However, the fake campaign website for Dickie Pilager is top-rate, though if they were really serious about Bush parody, they'd cover the front page with pictures of Pilager's opponent. Still, hilarious. Check out his issues page, here's a sample:
On Freedom

The world changed as we knew it on September 11th, 2001. Much like December 7th, 1941, the United States of America was slapped, and now we must all do our duty -- however small, however large – and slap back...
There's a lot more.

-- -- -- -- --

I will be away all day tomorrow on school-related business, so no posting until either late tomorrow night, or Tuesday. I will leave all this pirate shit up for one more day, for ye pleasure.

NBC is showing Titanic tonight for some reason. I guess after all those hurricanes, a movie about a boat and a big block of ice is a breath of fresh air.

Here's the thing: NBC won't show Kate Winslet's bare chest, yet they have no problem at all with showing an accurately drawn representation of that same bare chest in the very same scene. Apparently the folks at GE and the FCC think that America's youth is both corruptible and unable to put two and two together.

Which brings me to another question, about Kate Winslet. She has played flashback roles in two movies, Titanic and 2001's uberdepressing Iris. In the former, she grows up to look like Gloria Stuart, while in the latter she morphs into Dame Judi Dench. How can that be? Age notwithstanding, they're quite different human specimens...

Guess it doesn't quite work for me.

Word has it there's a sequel in the works for Eternal Sunshine in which her character grows up to be Marge Simpson...

By the way, the DVD release date for Eternal Sunshine is a week from Tuesday. Huzzah!

The Moderate GOP Senators came out swinging on Iraq this morning:
Leading members of President Bush's Republican Party on Sunday criticized mistakes and "incompetence" in his Iraq policy and called for an urgent ground offensive to retake insurgent sanctuaries.

In appearances on news talk shows, Republican senators also urged Bush to be more open with the American public after the disclosure of a classified CIA report that gave a gloomy outlook for Iraq and raised the possibility of civil war.

"The fact is, we're in deep trouble in Iraq ... and I think we're going to have to look at some recalibration of policy," Republican Sen. Chuck Hagel of Nebraska said on CBS's "Face the Nation."

"We made serious mistakes," said Sen. John McCain, an Arizona Republican who has campaigned at Bush's side this year after patching up a bitter rivalry.

McCain, speaking on "Fox News Sunday," cited as mistakes the toleration of looting after the successful U.S.-led invasion of Iraq in 2003 and failures to secure Iraq's borders or prevent insurgents from establishing strongholds within the country.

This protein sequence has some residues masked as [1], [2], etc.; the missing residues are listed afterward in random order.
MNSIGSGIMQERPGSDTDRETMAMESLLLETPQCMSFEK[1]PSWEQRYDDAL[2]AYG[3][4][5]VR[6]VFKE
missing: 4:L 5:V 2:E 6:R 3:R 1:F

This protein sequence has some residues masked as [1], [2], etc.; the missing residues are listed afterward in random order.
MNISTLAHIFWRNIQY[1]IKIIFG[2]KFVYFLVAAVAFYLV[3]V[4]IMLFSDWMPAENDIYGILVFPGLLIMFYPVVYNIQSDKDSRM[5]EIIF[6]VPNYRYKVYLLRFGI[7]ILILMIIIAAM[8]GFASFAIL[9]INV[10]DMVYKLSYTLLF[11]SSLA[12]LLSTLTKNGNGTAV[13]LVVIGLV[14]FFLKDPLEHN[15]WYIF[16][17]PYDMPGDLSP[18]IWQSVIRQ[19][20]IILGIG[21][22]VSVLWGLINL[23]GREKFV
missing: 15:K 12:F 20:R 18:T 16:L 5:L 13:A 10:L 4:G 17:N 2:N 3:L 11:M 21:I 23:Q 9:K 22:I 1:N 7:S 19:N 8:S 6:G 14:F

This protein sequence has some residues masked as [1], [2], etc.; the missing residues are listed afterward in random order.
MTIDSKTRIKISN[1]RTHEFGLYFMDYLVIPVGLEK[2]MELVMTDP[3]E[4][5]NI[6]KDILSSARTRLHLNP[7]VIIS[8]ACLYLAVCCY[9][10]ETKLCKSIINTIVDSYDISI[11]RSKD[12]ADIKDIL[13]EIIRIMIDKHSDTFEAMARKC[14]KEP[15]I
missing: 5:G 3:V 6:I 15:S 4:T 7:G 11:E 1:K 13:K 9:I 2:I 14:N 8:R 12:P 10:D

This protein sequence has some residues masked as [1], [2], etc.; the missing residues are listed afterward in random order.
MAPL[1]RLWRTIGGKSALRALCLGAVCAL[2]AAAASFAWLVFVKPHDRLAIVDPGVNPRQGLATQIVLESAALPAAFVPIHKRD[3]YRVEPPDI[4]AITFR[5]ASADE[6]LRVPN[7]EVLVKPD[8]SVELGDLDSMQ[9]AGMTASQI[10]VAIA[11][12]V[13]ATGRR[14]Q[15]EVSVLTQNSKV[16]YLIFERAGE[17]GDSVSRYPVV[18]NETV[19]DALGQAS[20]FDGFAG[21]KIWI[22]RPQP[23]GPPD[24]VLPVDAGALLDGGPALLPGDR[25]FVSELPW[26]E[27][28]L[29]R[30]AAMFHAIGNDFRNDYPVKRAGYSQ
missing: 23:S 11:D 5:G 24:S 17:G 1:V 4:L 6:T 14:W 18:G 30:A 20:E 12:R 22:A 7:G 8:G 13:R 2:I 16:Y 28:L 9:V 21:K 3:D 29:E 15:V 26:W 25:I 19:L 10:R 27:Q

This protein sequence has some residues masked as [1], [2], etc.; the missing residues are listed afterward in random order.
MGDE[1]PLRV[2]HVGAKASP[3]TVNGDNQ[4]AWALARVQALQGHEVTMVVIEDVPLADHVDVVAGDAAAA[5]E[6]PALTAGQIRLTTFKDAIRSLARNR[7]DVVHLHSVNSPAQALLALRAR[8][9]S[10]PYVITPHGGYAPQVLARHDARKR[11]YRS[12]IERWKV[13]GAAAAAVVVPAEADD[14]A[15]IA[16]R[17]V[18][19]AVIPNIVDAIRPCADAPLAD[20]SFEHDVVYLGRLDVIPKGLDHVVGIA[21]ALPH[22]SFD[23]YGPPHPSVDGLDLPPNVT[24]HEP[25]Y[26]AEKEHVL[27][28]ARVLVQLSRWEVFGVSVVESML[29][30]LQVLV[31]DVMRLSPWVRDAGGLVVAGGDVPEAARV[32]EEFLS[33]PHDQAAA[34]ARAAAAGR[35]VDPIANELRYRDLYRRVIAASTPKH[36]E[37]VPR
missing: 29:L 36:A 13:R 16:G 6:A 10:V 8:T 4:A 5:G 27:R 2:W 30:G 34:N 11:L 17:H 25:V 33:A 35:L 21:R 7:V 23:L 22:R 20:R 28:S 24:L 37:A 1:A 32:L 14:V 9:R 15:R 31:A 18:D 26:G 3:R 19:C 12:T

And then McCain gets cute:
After the CIA report was disclosed on Thursday, Kerry accused the president of living in a "fantasy world of spin" about Iraq and of not telling the truth about the growing chaos.

McCain said Bush had been "perhaps not as straight as maybe we'd like to see."

"I think the president is being clear. I would like to see him more clear," McCain said. He said Congress was expected to hold hearings on Iraq soon.
And Lugar takes over on the reconstruction:
Sen. Richard Lugar, an Indiana Republican and chairman of the Senate Foreign Relations Committee, also criticized the administration's handling of Iraq's reconstruction.

Only $1 billion of $18.4 billion allocated by Congress for the task has been spent, Lugar said. "This is the incompetence in the administration," he said on ABC's "This Week."
What possibilities arr at play here?

Maybe the McCain/Lugar/Hagel crowd is genuinely concerned about the way the situation in Iraq has deteriorated. When you adjust their choice of words for the sliding "remember, they're from Bush's party" scale, those criticisms become much more harsh, even if they are coming from moderates.

Maybe they're looking to distance themselves from the administration for political/electoral purposes. Or maybe, to expand on the previous point, they know that the rosier Bush's "fantasy world of spin" on Iraq is, the bigger the albatross it could become for him (and the GOP), especially given John Kerry's intent to focus on Iraq for the remainder of the campaign. Thus, they're giving Bush a nudge to get out in front of the issue, to the extent that he can at this point. I'd say it's a bit of everything.

Not only has Tommaso suddenly returned to CalJunket, but he sure did pick the right day to offer praise of Moby Dick.

It's okay, you came to the right place.

Today (Sunday) is the 3rd annual Talk Like a Pirate Day, a magnificent holiday that originates from none other than Dave Barry.

So without further arrdo, feel free to take a gander around. Hope y'all like what I've done with the place.

Er, yarr! hope ye landlubbers and squiffys find me TFM Pinafore to ye liking!

(Pirate Ship Captains Bein' For Ye Truth is responsible for the content of this blog post.)

Oh, and by the way, this didn't take very much time to do, so hold off all of your inevitable diagnoses.